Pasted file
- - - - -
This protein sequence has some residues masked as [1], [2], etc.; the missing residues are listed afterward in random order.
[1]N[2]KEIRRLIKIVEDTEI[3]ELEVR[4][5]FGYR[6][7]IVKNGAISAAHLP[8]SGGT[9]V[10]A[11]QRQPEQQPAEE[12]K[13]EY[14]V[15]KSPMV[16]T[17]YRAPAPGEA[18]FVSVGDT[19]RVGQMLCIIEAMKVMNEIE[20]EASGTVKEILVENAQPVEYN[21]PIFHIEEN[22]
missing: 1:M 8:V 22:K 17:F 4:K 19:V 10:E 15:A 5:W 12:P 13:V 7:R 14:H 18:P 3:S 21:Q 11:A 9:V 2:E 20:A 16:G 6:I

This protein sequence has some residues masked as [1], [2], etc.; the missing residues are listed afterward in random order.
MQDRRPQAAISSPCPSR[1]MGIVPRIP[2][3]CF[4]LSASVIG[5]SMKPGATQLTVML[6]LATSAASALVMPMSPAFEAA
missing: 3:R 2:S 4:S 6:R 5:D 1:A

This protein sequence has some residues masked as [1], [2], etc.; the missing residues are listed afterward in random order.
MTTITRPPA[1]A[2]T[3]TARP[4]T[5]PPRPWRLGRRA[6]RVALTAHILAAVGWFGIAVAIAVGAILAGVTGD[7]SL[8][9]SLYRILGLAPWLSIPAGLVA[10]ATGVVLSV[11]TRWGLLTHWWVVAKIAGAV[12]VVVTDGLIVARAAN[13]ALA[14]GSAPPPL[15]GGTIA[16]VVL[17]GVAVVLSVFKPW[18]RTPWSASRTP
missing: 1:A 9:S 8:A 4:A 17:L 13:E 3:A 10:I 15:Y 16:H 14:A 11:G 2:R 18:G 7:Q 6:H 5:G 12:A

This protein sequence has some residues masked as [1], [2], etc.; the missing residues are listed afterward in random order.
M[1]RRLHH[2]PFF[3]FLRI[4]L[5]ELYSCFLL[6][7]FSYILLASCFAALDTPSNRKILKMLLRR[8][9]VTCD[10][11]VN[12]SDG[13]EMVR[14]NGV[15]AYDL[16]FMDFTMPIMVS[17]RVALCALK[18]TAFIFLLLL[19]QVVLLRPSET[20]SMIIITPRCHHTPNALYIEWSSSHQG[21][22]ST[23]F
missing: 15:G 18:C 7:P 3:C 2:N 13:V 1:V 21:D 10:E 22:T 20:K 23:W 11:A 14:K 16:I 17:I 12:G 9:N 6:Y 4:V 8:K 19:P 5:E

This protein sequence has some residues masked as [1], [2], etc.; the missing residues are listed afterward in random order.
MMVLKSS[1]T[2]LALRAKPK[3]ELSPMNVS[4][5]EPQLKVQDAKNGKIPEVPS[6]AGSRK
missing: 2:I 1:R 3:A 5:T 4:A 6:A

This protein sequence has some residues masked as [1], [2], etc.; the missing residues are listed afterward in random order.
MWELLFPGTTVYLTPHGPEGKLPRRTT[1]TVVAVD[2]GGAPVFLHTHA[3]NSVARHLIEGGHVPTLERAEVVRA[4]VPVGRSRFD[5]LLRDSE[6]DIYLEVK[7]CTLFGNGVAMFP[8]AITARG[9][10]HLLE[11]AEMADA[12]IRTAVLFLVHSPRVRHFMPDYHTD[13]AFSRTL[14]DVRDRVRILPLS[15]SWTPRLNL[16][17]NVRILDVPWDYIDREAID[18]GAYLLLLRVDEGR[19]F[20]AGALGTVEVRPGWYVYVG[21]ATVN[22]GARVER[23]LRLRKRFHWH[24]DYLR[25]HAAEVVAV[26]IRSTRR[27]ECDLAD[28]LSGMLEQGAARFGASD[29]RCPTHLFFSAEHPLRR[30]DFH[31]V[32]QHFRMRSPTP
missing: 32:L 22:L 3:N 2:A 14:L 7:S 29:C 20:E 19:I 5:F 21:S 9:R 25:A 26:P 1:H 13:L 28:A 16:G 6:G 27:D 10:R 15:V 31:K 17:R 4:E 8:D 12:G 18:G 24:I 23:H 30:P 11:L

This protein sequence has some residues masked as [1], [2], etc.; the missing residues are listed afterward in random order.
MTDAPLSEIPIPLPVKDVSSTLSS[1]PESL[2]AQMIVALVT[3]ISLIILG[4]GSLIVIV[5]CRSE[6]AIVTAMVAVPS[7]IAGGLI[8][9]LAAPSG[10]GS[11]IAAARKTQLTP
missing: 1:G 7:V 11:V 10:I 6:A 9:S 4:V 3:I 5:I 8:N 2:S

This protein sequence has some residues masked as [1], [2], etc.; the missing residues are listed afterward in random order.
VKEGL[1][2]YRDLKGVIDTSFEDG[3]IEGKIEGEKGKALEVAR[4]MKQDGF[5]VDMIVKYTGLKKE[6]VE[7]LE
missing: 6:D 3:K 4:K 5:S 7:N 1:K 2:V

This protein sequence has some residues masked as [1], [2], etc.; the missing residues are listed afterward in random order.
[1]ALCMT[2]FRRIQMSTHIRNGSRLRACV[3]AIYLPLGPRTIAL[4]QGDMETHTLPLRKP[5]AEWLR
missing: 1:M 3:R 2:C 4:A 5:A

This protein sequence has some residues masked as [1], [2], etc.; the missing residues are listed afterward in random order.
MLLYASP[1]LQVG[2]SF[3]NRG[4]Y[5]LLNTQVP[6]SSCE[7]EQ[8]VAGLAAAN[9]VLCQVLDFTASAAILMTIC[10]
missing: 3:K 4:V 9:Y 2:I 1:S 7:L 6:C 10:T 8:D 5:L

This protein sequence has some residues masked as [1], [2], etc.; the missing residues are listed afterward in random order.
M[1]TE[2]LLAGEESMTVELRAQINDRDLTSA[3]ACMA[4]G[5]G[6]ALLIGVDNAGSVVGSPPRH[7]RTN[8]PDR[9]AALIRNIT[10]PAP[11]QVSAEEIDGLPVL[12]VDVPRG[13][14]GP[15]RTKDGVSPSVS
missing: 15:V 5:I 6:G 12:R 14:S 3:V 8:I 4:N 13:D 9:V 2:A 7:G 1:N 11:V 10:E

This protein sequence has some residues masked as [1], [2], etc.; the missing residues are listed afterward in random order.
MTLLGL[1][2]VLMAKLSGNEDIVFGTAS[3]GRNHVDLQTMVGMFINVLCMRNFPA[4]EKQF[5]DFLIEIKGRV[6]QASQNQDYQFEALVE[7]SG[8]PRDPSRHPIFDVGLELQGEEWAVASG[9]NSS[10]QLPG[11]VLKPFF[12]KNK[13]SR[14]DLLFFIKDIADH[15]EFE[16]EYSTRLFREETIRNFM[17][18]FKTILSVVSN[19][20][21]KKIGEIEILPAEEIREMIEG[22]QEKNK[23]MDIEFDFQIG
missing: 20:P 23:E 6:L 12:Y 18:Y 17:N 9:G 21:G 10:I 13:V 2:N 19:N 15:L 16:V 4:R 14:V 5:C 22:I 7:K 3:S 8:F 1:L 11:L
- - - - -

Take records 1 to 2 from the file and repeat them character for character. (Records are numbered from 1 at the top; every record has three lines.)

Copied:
This protein sequence has some residues masked as [1], [2], etc.; the missing residues are listed afterward in random order.
[1]N[2]KEIRRLIKIVEDTEI[3]ELEVR[4][5]FGYR[6][7]IVKNGAISAAHLP[8]SGGT[9]V[10]A[11]QRQPEQQPAEE[12]K[13]EY[14]V[15]KSPMV[16]T[17]YRAPAPGEA[18]FVSVGDT[19]RVGQMLCIIEAMKVMNEIE[20]EASGTVKEILVENAQPVEYN[21]PIFHIEEN[22]
missing: 1:M 8:V 22:K 17:F 4:K 19:V 10:E 15:A 5:W 12:P 13:V 7:R 14:H 18:P 3:S 21:Q 11:A 9:V 2:E 20:A 16:G 6:I

This protein sequence has some residues masked as [1], [2], etc.; the missing residues are listed afterward in random order.
MQDRRPQAAISSPCPSR[1]MGIVPRIP[2][3]CF[4]LSASVIG[5]SMKPGATQLTVML[6]LATSAASALVMPMSPAFEAA
missing: 3:R 2:S 4:S 6:R 5:D 1:A